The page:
Over the past two years, a quick run to the store to retrieve a forgotten or last minute item has evolved into a mobile shopping experience, with a multitude of companies providing delivery services for grocery stores, retailers and digital markets.
Nancy Korayim, founder and CEO of last-mile delivery company Metrospeedy, said she has seen demand skyrocket 150% over the past year and a half, a trend she plans to continue as the markets digital technologies continue to grow and consumer demands for prompt delivery increase. .
“No one is going back to the office full time, based on articles and things I hear from big business, which will just mean a higher demand for home delivery,” Korayim said. “For us this is a good thing, it means that our business will continue to grow.
One of the biggest issues, however, is the increased cost of last mile delivery, which Korayim says can account for over 50% of the total shipping cost. “It tends to be costly for both the customer and the business,” she said. A huge hurdle, however, is customer expectations for free shipping, largely driven by Amazon.
“But there is no such thing as free shipping,” Korayim said. “I mean, somebody’s paying for the cost, and it’s usually the businesses that absorb the expense.”
According to data from PYMNTS, 56% of consumers see free shipping for digital orders as an important feature for merchants to offer, with 13% saying it is the most important feature. Only 32% of merchants say free shipping is an important feature, although 60% of them offer it.
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To help keep costs low, Metrospeedy utilizes multiple micro-fulfillment centers in its coverage areas and a fleet of electric vehicles to get as close to customers as possible during fast turnaround; it also allows couriers to make more deliveries, further reducing costs.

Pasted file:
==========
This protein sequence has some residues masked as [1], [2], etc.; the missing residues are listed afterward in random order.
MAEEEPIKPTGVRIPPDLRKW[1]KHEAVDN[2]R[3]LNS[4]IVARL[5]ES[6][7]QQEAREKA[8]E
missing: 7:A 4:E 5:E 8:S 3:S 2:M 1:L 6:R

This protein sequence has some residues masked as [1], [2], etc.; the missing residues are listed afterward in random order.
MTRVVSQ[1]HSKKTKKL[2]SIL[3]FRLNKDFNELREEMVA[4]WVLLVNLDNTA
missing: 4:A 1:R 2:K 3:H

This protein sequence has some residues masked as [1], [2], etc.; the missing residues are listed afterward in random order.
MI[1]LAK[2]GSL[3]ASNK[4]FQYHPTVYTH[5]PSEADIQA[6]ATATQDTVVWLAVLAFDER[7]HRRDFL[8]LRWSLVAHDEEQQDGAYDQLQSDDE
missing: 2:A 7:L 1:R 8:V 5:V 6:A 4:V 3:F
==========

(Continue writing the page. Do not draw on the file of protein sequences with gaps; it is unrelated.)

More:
But there are issues facing last mile delivery companies that cannot be predicted, such as weather, vehicle issues, traffic, and other factors beyond human control, which is why Korayim said it is imperative to have the right infrastructure in place.
“In my opinion, a good logistics company will have a great operational team to handle these issues to maximize efficiency,” she said.
Last month, Walmart announced it would roll out a new white-label last mile delivery service in the United States to help other retailers meet local transportation needs, leveraging intelligence and l ‘existing infrastructure of the retail giant.
“From delivering products from a local bakery to automotive supplies from a national retailer, we’ve designed Walmart GoLocal to be customizable for merchants of all sizes and categories so they can fit. focus on what they do best, leaving the speed and efficiency of delivery to us, ”said Tom ward, senior vice president of the last mile at Walmart US
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Korayim said that Walmart’s entry into the space, along with the growing number of well-funded last mile delivery companies, is validation of Metrospeedy’s business and proof that there is room for it. develop.
“The space is so big, there is room for a lot more players – and, in my opinion, so far the space has not solidified to determine a clear winner,” Korayim said. , adding that it remains to be seen how Walmart will run its own last mile delivery service.
Certainly some of the new players are coming in and cutting delivery prices “at all costs whether they make a profit or not,” Korayim said, which creates a kind of price war between companies when looking for business. from retailers. and consumers.
“There is going to be a lot of M&A activity (M&A) that will continue to occur in the market, especially in this space, so we’ll see how that plays out,” she added.
Rob Garf, vice president and general manager of retail for Salesforce, said earlier this week that the biggest supply chain bottlenecks are happening in ports right now, not in the last mile. . Over the past 18 months, he noted, the most successful retailers have been those who have used their stores as distribution centers.
“So [that means] don’t think of distribution centers as separate from stores, but rather have an integrated supply network that operates stores as distribution centers, ”Garf said in a media webinar. “Those who were able to do this were able to increase capacity, increase throughput, and ultimately increase execution rate more than those who didn’t. “